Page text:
At Least I Get a Day Off

Hasan Ahmed - 1T Nanotechnology
Posted on: June 2, 2017

Just a couple of weeks ago during Victoria Day long weekend, I thought to myself, “why do we celebrate some weird holidays? What makes them so special?” Not to say Queen Victoria wasn’t special; my question is why there are so many holidays that seem relevant to only a few of us, like Labour Day’s irrelevant “no wearing white rule” or Civic Holiday. So after finishing the fireworks that night, I decided to do some research on why we celebrate certain holidays here in Canada.

Victoria Day:

Queen Victoria was born on May 24, 1819, and was recognized as one of the longest reigning monarchs. It was officially recognized as a holiday back in 1845, where parades and fireworks would take place. Today, along with Canada Day and a few other statutory holidays, fireworks are only allowed on this date. We have some pretty strict laws on fireworks, and bylaws vary from city to city, so it’s nice to have an opportunity to fire some during great weather with better friends. Victoria Day is known as National Patriots’ Day in Quebec, and is sometimes referred to as the May two-four weekend (because 24 for the Queen’s birth date, and two-four references a 24 case of beers).

Labour Day:

This holiday celebrates the workers and union movements, and it is held on the first Monday of September, the last chance for students to relax before they start school the next day. One weird rule that you may have heard of is that you’re not allowed to wear white after Labour Day (which is more of an American saying). This had to do with wives of rich people back in 1800s, who would direct fashion statements at the time. Anyone who stood out would not be given attention. White was seen as summer fashion, which makes sense since it reflects the most light and keeps you cooler than black. Desert travelers usually wear white too, so this colour makes sense to be worn. But for some reason, it was frowned upon after Labour Day because it meant summer was over, and thus summer fashion was also out of season. It would come back on Memorial Day, which then signaled the beginning of the summer season. I mean, it wasn’t even a super heavily followed rule, but people did what they could to fit in, especially with rich people.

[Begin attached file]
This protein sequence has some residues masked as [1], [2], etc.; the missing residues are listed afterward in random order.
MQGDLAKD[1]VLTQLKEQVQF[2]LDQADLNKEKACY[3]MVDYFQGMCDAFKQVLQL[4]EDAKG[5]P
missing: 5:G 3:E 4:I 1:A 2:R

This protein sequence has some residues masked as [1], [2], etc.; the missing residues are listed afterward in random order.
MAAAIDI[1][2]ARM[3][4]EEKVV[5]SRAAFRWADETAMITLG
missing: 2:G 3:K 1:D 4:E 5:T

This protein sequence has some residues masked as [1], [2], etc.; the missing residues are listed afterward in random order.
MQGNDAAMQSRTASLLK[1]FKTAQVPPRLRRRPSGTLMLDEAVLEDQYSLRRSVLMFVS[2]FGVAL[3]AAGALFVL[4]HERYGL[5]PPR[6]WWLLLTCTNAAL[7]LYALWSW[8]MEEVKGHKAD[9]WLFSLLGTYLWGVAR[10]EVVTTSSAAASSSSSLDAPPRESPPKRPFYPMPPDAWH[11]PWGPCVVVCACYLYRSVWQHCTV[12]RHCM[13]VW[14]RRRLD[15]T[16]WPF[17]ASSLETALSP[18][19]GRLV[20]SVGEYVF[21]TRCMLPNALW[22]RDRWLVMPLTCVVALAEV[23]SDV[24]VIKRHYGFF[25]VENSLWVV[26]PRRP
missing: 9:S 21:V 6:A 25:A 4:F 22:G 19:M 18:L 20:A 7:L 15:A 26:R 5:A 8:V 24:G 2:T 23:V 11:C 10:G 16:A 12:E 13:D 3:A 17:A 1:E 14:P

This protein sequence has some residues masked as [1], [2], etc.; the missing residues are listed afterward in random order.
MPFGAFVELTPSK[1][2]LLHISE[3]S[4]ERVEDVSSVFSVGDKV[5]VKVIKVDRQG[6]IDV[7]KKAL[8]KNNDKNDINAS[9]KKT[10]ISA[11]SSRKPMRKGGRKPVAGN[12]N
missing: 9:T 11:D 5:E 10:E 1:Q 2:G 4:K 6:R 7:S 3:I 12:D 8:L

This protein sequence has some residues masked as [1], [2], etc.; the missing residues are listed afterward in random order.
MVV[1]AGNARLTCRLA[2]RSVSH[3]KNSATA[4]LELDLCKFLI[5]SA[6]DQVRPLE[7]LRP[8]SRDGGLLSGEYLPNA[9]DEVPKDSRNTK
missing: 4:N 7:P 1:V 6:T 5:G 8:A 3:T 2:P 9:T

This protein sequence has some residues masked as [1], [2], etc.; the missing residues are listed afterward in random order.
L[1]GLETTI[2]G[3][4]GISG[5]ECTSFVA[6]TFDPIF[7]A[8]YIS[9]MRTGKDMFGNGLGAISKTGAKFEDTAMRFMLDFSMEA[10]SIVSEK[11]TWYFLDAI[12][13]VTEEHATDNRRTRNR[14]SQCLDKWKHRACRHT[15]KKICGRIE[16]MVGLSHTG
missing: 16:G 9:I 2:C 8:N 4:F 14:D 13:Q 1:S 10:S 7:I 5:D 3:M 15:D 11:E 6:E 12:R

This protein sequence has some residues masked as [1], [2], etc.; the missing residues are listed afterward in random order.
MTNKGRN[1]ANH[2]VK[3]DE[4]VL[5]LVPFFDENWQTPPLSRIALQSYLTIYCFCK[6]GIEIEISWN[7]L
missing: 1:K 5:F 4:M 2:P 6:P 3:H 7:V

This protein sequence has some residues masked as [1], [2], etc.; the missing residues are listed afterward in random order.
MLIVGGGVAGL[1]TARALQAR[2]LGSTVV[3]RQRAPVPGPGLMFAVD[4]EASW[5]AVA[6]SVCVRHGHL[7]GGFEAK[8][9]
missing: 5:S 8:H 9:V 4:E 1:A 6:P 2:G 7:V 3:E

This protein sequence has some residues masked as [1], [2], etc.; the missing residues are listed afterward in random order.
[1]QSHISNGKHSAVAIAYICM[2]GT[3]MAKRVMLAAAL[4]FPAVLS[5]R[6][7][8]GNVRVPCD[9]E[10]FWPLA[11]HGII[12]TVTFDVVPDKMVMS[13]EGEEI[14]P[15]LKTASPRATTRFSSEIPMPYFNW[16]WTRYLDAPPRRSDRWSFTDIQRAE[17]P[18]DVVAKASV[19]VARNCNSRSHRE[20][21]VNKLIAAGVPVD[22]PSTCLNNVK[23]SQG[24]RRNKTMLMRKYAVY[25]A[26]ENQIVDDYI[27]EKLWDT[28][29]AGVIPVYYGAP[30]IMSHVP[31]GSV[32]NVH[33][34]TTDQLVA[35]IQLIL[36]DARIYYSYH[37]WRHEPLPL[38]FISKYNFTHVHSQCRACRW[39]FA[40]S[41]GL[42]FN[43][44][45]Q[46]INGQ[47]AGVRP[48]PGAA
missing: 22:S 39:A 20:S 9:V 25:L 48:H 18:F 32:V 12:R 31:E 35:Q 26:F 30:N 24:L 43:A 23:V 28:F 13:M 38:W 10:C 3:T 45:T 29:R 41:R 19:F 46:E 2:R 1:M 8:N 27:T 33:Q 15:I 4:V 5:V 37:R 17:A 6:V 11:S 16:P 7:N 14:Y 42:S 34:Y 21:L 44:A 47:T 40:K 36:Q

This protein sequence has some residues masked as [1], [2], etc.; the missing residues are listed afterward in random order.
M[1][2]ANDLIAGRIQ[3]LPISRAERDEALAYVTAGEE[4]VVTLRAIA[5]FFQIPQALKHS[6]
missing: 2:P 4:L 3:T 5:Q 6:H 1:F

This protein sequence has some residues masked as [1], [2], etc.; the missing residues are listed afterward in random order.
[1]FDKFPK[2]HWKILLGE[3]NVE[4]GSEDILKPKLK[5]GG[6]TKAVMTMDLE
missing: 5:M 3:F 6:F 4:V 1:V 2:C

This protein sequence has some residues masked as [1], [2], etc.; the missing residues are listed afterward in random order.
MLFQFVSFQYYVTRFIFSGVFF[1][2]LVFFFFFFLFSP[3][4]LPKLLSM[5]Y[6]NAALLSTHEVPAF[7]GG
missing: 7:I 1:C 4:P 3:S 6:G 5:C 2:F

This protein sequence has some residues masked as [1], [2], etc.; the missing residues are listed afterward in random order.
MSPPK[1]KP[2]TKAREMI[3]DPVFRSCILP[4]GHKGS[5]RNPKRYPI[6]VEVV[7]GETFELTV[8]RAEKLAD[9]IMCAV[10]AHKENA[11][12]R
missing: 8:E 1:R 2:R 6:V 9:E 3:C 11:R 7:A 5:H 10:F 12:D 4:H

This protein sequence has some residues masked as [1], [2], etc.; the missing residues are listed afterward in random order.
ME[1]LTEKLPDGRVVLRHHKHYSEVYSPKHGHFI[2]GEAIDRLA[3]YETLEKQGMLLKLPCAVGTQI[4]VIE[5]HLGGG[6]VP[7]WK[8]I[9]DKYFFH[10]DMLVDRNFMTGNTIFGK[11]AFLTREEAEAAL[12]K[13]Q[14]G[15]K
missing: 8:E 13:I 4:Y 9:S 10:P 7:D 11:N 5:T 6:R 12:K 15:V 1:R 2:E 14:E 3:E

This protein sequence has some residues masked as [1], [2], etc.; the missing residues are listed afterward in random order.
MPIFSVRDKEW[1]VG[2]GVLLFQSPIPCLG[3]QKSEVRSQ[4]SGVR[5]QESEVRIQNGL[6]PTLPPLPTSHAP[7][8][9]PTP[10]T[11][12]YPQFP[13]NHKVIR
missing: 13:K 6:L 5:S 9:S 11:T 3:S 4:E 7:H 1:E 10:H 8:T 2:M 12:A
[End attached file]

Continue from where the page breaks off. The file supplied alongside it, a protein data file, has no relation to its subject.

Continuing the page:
Civic Holiday:

Not a statutory holiday, but pretty much just a long weekend for August. According to statutoryholidays.com, it’s called Regatta Day in Newfoundland, Saskatchewan Day in SK, British Columbia Day in BC, Natal Day in Nova Scotia and PEI, Simcoe Day in Toronto, New Brunswick Day in New Brunswick, Colonel By Day in Ottawa, Heritage Day in Alberta and Joseph Brant Day in Burlington, ON. It is called Benjamin Vaughan day in the City of Vaughan, Ontario. This is probably the holiday that resonates most with the title of this article.

Family Day:

Introduced not too long ago, Family Day is only recognized in few provinces, but it was because there wasn’t a holiday between January and April, so it was introduced for people to spend some time with families (duh). It’s also pretty close to Valentine’s Day, so you can spend time with your significant other during the long weekend as a late Valentine’s treat.